But then I think of how you and I both want to point people to Jesus. I think about the incarnation, and how this Jesus whom you and I both serve took some pretty serious risks all those years ago when he injected himself into this diseased world. I think about his sacrifice thirty-some years later, and how it must have hurt…literally. Could it be that following in his footsteps might require us to sacrifice some of our security, and a discomfort that Tylenol can’t touch?

“The kingdom of God is at hand…” He said; a kingdom with no screening process, save the one put in place with his own blood. The Jewish screening process was, in fact, torn in two from top to bottom. What if the time has come for us to choose between the citizenships we cling to so tightly? What if the time has passed where you could be an American Christian, and me a Canadian one?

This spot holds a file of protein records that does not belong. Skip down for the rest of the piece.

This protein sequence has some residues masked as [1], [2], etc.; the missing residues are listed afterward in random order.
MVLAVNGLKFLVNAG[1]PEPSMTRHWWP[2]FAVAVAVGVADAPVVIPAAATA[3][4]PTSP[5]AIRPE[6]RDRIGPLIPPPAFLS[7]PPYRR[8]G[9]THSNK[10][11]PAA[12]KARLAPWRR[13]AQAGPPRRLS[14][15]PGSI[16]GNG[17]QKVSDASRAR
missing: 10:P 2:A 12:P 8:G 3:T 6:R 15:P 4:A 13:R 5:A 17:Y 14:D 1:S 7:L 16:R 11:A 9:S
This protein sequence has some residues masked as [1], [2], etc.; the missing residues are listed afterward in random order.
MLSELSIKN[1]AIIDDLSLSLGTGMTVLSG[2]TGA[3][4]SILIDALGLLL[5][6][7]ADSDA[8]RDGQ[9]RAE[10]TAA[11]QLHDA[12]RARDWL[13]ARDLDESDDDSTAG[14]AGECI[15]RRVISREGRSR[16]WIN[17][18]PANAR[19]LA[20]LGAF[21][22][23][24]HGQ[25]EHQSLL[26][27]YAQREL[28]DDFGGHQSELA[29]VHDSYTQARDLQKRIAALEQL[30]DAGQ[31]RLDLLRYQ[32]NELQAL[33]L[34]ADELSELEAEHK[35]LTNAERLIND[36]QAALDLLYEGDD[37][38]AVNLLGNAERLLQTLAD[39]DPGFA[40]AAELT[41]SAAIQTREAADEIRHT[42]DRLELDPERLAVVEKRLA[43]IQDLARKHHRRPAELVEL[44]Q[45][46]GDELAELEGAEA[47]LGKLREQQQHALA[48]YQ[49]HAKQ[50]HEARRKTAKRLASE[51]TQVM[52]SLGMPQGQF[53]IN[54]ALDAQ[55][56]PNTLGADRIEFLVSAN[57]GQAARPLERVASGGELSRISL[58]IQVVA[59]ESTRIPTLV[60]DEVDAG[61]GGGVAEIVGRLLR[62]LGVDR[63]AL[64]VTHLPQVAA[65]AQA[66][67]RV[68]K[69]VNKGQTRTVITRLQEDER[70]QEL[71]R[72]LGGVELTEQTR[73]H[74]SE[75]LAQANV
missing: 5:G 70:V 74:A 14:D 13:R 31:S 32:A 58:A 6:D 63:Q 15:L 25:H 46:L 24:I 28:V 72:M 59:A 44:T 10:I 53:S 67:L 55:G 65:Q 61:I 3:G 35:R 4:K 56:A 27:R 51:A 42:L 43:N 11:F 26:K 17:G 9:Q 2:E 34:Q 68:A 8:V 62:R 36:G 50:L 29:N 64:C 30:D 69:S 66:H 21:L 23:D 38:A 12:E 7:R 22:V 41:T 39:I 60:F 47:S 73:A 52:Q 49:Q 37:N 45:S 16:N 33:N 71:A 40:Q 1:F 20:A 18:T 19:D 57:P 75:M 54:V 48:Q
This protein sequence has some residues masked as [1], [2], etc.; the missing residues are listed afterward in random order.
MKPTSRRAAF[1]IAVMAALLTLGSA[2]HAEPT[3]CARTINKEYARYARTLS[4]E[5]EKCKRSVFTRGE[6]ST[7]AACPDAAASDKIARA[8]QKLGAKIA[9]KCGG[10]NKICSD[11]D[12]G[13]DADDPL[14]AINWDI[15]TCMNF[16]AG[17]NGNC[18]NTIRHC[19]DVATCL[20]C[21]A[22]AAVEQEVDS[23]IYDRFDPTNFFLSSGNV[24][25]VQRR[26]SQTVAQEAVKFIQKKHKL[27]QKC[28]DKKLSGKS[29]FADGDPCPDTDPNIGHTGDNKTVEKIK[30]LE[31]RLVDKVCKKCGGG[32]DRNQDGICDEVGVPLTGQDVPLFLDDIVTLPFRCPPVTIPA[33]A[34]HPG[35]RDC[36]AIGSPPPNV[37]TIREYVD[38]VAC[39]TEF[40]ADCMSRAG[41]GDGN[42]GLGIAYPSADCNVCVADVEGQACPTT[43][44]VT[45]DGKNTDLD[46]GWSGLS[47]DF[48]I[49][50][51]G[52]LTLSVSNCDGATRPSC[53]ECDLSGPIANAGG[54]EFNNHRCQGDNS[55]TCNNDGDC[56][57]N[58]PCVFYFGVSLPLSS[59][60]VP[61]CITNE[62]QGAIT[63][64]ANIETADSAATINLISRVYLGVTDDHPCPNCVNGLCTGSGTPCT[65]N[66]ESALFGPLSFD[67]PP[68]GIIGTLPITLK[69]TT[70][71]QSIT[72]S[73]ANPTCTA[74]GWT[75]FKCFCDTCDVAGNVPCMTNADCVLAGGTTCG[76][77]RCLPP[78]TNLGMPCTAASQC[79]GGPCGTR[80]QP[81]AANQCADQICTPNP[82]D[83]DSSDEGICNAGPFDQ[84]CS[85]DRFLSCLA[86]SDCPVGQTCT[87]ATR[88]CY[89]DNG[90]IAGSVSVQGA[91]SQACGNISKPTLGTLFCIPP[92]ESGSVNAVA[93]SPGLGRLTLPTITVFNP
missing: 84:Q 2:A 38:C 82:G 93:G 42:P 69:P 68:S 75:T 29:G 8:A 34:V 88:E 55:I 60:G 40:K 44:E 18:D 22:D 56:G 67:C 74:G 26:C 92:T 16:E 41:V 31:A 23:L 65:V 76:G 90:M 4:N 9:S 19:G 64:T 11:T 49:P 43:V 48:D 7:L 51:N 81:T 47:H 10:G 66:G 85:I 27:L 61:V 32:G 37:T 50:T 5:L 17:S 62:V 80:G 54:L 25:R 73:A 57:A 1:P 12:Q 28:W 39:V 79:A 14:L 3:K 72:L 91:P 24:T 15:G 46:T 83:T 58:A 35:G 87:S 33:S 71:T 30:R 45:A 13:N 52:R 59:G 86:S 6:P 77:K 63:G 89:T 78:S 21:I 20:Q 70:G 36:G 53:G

The view from this side of the 49th parallel suggests that you and your fellow Americans are incapable of separating church and state. I think we’d better start practising, because when Jesus comes back it won’t be a democracy, and he’s going to invite way more people in than you or I are comfortable with.

 In conclusion, let me mention one little question I can’t seem to get out of my head: Can we invite one individual to come to the altar singing “Just As I Am”, when we refuse to invite the masses to our collective table just as they are? 

Thanks for listening.

Bill Scarrott


God let the walls come down we’d pray
We’ll send our best hoping that they